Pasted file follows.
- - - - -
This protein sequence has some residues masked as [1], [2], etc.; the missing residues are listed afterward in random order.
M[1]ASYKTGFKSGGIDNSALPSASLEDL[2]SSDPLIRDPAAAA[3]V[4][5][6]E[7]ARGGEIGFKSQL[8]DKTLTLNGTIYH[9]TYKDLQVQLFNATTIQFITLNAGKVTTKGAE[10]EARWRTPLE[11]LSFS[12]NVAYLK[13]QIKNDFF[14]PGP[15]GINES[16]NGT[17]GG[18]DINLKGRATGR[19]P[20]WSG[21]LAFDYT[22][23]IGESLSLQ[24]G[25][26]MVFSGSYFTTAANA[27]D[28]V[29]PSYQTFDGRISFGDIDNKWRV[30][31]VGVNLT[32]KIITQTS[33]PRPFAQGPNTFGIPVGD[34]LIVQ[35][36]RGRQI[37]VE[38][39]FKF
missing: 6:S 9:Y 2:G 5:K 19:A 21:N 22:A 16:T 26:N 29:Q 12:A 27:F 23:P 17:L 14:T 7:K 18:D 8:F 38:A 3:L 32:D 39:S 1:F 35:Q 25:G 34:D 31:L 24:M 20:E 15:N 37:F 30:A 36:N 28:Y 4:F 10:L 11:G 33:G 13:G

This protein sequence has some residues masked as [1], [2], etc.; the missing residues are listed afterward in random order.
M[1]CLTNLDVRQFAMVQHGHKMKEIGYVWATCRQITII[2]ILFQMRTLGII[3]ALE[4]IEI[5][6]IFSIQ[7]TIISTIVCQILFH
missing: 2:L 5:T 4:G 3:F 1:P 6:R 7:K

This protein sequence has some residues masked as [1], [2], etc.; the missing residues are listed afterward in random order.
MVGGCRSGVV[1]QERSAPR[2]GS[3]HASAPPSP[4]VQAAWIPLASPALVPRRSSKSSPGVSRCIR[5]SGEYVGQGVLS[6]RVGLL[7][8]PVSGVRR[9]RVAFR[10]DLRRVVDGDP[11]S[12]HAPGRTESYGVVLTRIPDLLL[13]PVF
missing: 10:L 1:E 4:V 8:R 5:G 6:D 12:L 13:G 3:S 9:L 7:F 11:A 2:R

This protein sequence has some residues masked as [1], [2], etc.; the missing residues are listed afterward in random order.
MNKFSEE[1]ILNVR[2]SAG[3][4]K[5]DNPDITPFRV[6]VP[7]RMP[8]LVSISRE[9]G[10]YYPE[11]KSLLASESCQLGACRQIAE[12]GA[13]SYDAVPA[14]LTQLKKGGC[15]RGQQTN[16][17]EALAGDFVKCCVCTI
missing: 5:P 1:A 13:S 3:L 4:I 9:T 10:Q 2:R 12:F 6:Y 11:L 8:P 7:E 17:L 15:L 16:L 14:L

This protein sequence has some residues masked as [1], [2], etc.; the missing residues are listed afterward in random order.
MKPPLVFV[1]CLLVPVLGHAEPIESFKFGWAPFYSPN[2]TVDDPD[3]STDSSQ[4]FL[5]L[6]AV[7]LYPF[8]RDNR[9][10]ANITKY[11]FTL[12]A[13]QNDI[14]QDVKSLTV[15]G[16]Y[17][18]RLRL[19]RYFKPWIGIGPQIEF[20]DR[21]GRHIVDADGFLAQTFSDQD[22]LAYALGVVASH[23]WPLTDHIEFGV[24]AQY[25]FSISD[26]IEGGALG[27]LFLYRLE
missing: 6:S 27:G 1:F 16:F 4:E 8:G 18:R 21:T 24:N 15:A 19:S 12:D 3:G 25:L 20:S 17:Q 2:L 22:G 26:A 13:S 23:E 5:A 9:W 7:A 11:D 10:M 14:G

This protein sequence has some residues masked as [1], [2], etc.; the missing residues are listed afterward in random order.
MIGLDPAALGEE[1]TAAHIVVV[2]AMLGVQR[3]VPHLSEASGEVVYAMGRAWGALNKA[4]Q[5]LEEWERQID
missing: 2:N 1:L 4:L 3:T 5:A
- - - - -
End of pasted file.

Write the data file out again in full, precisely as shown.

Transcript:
This protein sequence has some residues masked as [1], [2], etc.; the missing residues are listed afterward in random order.
M[1]ASYKTGFKSGGIDNSALPSASLEDL[2]SSDPLIRDPAAAA[3]V[4][5][6]E[7]ARGGEIGFKSQL[8]DKTLTLNGTIYH[9]TYKDLQVQLFNATTIQFITLNAGKVTTKGAE[10]EARWRTPLE[11]LSFS[12]NVAYLK[13]QIKNDFF[14]PGP[15]GINES[16]NGT[17]GG[18]DINLKGRATGR[19]P[20]WSG[21]LAFDYT[22][23]IGESLSLQ[24]G[25][26]MVFSGSYFTTAANA[27]D[28]V[29]PSYQTFDGRISFGDIDNKWRV[30][31]VGVNLT[32]KIITQTS[33]PRPFAQGPNTFGIPVGD[34]LIVQ[35][36]RGRQI[37]VE[38][39]FKF
missing: 6:S 9:Y 2:G 5:K 19:A 21:N 22:A 16:T 26:N 29:Q 12:A 27:F 23:P 17:L 14:T 7:K 18:D 8:F 38:A 3:L 32:D 39:S 1:F 35:Q 25:G 34:D 31:L 24:M 20:E 15:N 37:F 30:A 36:N 28:Y 4:F 10:L 11:G 33:G 13:G

This protein sequence has some residues masked as [1], [2], etc.; the missing residues are listed afterward in random order.
M[1]CLTNLDVRQFAMVQHGHKMKEIGYVWATCRQITII[2]ILFQMRTLGII[3]ALE[4]IEI[5][6]IFSIQ[7]TIISTIVCQILFH
missing: 2:L 5:T 4:G 3:F 1:P 6:R 7:K

This protein sequence has some residues masked as [1], [2], etc.; the missing residues are listed afterward in random order.
MVGGCRSGVV[1]QERSAPR[2]GS[3]HASAPPSP[4]VQAAWIPLASPALVPRRSSKSSPGVSRCIR[5]SGEYVGQGVLS[6]RVGLL[7][8]PVSGVRR[9]RVAFR[10]DLRRVVDGDP[11]S[12]HAPGRTESYGVVLTRIPDLLL[13]PVF
missing: 10:L 1:E 4:V 8:R 5:G 6:D 12:L 13:G 3:S 9:L 7:F 11:A 2:R

This protein sequence has some residues masked as [1], [2], etc.; the missing residues are listed afterward in random order.
MNKFSEE[1]ILNVR[2]SAG[3][4]K[5]DNPDITPFRV[6]VP[7]RMP[8]LVSISRE[9]G[10]YYPE[11]KSLLASESCQLGACRQIAE[12]GA[13]SYDAVPA[14]LTQLKKGGC[15]RGQQTN[16][17]EALAGDFVKCCVCTI
missing: 5:P 1:A 13:S 3:L 4:I 9:T 10:Q 2:R 12:F 6:Y 11:L 8:P 7:E 17:L 15:L 16:L 14:L

This protein sequence has some residues masked as [1], [2], etc.; the missing residues are listed afterward in random order.
MKPPLVFV[1]CLLVPVLGHAEPIESFKFGWAPFYSPN[2]TVDDPD[3]STDSSQ[4]FL[5]L[6]AV[7]LYPF[8]RDNR[9][10]ANITKY[11]FTL[12]A[13]QNDI[14]QDVKSLTV[15]G[16]Y[17][18]RLRL[19]RYFKPWIGIGPQIEF[20]DR[21]GRHIVDADGFLAQTFSDQD[22]LAYALGVVASH[23]WPLTDHIEFGV[24]AQY[25]FSISD[26]IEGGALG[27]LFLYRLE
missing: 6:S 27:G 1:F 16:F 4:E 8:G 18:R 21:T 24:N 15:A 19:S 12:D 3:G 25:L 20:S 17:Q 2:L 22:G 26:A 13:S 23:E 5:A 9:W 7:A 11:D 10:M 14:G

This protein sequence has some residues masked as [1], [2], etc.; the missing residues are listed afterward in random order.
MIGLDPAALGEE[1]TAAHIVVV[2]AMLGVQR[3]VPHLSEASGEVVYAMGRAWGALNKA[4]Q[5]LEEWERQID
missing: 2:N 1:L 4:L 3:T 5:A